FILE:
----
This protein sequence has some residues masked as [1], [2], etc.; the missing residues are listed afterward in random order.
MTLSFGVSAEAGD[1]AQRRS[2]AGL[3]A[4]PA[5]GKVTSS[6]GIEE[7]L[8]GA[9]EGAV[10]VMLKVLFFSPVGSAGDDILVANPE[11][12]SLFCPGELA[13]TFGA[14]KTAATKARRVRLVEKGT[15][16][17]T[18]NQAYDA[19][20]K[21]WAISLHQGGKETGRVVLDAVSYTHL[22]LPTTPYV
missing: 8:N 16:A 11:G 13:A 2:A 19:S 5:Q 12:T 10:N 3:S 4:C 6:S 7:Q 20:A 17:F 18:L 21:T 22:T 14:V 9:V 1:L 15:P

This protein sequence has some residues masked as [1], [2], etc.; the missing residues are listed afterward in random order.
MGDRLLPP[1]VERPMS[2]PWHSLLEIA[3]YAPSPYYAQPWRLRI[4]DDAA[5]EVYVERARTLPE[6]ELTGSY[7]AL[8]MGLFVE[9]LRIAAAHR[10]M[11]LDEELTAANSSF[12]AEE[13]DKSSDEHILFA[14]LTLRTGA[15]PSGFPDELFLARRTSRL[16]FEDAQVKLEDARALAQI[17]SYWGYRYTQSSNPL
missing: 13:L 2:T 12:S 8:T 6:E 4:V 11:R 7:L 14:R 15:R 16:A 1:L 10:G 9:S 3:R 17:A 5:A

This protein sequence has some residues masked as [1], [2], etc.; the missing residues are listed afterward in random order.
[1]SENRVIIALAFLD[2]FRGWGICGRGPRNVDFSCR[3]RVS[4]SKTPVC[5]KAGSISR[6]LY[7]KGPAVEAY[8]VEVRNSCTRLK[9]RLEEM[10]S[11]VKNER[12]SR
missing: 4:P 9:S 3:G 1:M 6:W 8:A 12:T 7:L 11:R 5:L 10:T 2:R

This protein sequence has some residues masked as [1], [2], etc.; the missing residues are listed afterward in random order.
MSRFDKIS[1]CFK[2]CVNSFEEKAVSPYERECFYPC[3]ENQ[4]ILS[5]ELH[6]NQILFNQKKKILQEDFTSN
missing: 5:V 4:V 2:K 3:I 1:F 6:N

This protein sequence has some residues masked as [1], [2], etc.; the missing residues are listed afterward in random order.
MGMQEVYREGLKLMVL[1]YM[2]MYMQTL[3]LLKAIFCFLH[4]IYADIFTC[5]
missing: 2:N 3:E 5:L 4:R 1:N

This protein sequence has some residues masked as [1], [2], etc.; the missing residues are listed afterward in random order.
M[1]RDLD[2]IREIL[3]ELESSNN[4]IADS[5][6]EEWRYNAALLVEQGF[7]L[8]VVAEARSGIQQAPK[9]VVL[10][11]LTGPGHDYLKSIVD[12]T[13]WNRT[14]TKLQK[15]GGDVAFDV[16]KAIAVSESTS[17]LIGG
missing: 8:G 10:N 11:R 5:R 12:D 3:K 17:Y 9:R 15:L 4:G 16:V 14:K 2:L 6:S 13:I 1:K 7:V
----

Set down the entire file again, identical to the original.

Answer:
This protein sequence has some residues masked as [1], [2], etc.; the missing residues are listed afterward in random order.
MTLSFGVSAEAGD[1]AQRRS[2]AGL[3]A[4]PA[5]GKVTSS[6]GIEE[7]L[8]GA[9]EGAV[10]VMLKVLFFSPVGSAGDDILVANPE[11][12]SLFCPGELA[13]TFGA[14]KTAATKARRVRLVEKGT[15][16][17]T[18]NQAYDA[19][20]K[21]WAISLHQGGKETGRVVLDAVSYTHL[22]LPTTPYV
missing: 8:N 16:A 11:G 13:A 2:A 19:S 5:Q 12:T 10:N 3:S 4:C 6:S 7:Q 20:A 17:F 18:L 21:T 22:T 14:V 9:V 1:L 15:P

This protein sequence has some residues masked as [1], [2], etc.; the missing residues are listed afterward in random order.
MGDRLLPP[1]VERPMS[2]PWHSLLEIA[3]YAPSPYYAQPWRLRI[4]DDAA[5]EVYVERARTLPE[6]ELTGSY[7]AL[8]MGLFVE[9]LRIAAAHR[10]M[11]LDEELTAANSSF[12]AEE[13]DKSSDEHILFA[14]LTLRTGA[15]PSGFPDELFLARRTSRL[16]FEDAQVKLEDARALAQI[17]SYWGYRYTQSSNPL
missing: 13:L 2:T 12:S 8:T 6:E 4:V 11:R 7:L 14:R 15:R 16:A 1:L 10:G 9:S 3:R 17:A 5:A

This protein sequence has some residues masked as [1], [2], etc.; the missing residues are listed afterward in random order.
[1]SENRVIIALAFLD[2]FRGWGICGRGPRNVDFSCR[3]RVS[4]SKTPVC[5]KAGSISR[6]LY[7]KGPAVEAY[8]VEVRNSCTRLK[9]RLEEM[10]S[11]VKNER[12]SR
missing: 4:P 9:S 3:G 1:M 6:W 8:A 12:T 7:L 11:R 5:L 10:T 2:R

This protein sequence has some residues masked as [1], [2], etc.; the missing residues are listed afterward in random order.
MSRFDKIS[1]CFK[2]CVNSFEEKAVSPYERECFYPC[3]ENQ[4]ILS[5]ELH[6]NQILFNQKKKILQEDFTSN
missing: 5:V 4:V 2:K 3:I 1:F 6:N

This protein sequence has some residues masked as [1], [2], etc.; the missing residues are listed afterward in random order.
MGMQEVYREGLKLMVL[1]YM[2]MYMQTL[3]LLKAIFCFLH[4]IYADIFTC[5]
missing: 2:N 3:E 5:L 4:R 1:N

This protein sequence has some residues masked as [1], [2], etc.; the missing residues are listed afterward in random order.
M[1]RDLD[2]IREIL[3]ELESSNN[4]IADS[5][6]EEWRYNAALLVEQGF[7]L[8]VVAEARSGIQQAPK[9]VVL[10][11]LTGPGHDYLKSIVD[12]T[13]WNRT[14]TKLQK[15]GGDVAFDV[16]KAIAVSESTS[17]LIGG
missing: 8:G 10:N 11:R 5:R 12:D 3:K 17:Y 9:R 15:L 4:G 16:V 14:K 2:L 6:S 13:I 1:K 7:V